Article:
One Sunny September: A Day in the Life of the AT Beacon Project Team
A few weeks ago in sunny September, the AT Beacon Project team took to the streets! Well, in reality, we took over the courtyard of St Mark’s Church, Kennington.
Our typical Friday weekly Beacon Hubs see us inside of St Mark’s church, alongside another local community group. We offer blood pressure checks, health information, the opportunity to have an informal chat with our resident nurse and her team of ambassadors. Perhaps, the cherry on top is our excellent snacks? As well as the chance to be social and meet up with other people after months of isolation.
However, this Friday the weather was beautiful, and the AT Beacon Project Team (BP) wanted to try something new. We pride ourselves on our ability to pivot and adapt to whatever situation we find ourselves in. We set up our tables outside with health information, delicious snacks and a great playlist to draw in the passing trade. A lot of people stopped by some came for the free snacks and drinks but ended up staying to have a chat about their health concerns. Other people were ushered inside the church to get their blood pressure checked by our nurse. We understand that many people have not been able to see their GPs which is why we always offer blood pressure checks and have a medical professional on hand.
One particular visit stands out.
A young black man whom we shall call “D”, hears our music and stops by. He asks about what we are doing, we tell him all about the project. He asks us whether he should get the flu jab, considering that he does not meet the criteria for vulnerable people. We ask him if he has taken the Covid-19 vaccination, he had not and was in two minds about getting it. The team (we are all vaccinated) shared our respective stories about receiving the vaccine. What we did not expect was that D would open up about his experience with Covid-191. D is a builder and labourer he was working on what was supposedly a covid-secure construction site in mid-July. Temperature checks, mask-wearing and contact tracing were in place. However, a secondary entrance to the site was left unmanned, D worked in close proximity with a colleague who had come through this entrance. This man seemed to be sweating profusely and breathing hard, this is not uncommon for such strenuous work in the July heat. Later, D noticed that he had a persistent headache which he chalked up to inhaling too much dust. Within 72 hours he was bed-bound with fatigue and muscle weakness and a positive covid test result. He has since experienced some issues with kidney pain and other symptoms, leaving him unable to work for over 4 weeks. Now D suspects that his colleague had come to work infected with Covid-19 and would have been sent home if he had been tested before entering the site. D told us that he now understands the real threat of Covid-19 as he was an extremely fit and active person prior to infection. We checked his blood pressure and encouraged him to get the vaccine as soon as possible signposting him to a nearby vaccination centre. He assured us that he would.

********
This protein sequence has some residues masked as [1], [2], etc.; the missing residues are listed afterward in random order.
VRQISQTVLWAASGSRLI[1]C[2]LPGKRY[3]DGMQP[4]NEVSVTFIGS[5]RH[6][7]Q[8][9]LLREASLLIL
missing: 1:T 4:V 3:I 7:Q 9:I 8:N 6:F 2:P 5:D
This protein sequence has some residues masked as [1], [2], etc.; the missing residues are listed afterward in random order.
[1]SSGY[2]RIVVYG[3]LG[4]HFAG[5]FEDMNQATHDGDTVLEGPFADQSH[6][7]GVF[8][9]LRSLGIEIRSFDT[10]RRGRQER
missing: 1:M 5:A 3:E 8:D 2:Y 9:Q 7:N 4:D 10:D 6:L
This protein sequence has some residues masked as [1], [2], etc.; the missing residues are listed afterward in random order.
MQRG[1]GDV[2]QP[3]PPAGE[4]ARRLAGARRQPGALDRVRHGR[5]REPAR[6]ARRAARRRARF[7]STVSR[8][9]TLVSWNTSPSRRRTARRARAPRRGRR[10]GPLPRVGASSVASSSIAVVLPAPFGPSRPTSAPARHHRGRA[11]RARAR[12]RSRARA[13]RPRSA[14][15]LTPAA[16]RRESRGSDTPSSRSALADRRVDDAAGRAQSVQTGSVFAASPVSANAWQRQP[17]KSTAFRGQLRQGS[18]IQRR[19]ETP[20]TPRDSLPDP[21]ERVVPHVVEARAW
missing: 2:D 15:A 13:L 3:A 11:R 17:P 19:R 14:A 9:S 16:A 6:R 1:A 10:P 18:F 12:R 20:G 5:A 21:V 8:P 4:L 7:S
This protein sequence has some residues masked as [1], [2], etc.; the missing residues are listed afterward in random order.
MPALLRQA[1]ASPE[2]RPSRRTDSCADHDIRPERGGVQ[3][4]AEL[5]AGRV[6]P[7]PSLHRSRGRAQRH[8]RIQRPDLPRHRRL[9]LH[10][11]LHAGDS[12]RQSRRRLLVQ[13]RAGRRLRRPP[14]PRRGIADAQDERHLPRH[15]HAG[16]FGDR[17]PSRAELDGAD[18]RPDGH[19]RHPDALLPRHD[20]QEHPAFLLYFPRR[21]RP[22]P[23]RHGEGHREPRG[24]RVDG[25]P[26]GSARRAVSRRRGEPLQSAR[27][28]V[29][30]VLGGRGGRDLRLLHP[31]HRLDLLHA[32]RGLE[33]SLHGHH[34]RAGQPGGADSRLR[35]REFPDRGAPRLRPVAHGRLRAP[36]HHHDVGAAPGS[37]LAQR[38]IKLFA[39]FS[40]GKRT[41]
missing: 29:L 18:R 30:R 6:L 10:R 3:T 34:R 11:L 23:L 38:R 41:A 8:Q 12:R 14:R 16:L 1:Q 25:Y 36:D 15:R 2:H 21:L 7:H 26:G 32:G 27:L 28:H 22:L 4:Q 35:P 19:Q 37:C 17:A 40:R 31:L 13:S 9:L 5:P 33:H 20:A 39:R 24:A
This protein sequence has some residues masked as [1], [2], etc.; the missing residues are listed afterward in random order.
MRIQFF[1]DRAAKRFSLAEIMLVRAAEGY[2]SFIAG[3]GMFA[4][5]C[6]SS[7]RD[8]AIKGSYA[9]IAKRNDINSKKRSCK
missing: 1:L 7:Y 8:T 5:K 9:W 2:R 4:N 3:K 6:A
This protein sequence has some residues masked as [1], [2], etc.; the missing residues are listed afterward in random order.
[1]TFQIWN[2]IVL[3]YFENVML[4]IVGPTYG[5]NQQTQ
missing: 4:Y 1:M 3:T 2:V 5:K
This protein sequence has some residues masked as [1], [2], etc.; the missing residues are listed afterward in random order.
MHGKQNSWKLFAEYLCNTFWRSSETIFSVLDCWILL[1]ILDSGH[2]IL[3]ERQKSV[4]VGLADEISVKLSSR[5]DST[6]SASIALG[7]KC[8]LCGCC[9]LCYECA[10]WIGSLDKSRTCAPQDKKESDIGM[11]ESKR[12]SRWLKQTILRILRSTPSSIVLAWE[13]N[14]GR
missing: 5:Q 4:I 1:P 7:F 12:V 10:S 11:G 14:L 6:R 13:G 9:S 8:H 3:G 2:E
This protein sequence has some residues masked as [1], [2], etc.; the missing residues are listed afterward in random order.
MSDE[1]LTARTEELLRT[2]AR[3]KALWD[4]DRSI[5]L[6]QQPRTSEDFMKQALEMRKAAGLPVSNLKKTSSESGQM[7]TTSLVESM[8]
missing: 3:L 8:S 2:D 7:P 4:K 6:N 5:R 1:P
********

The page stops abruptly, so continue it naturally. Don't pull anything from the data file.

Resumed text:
Encounters like the one that we had with D, and similar conversations that we have every week keep us as a team inspired and motivated.
We hope to connect with you soon!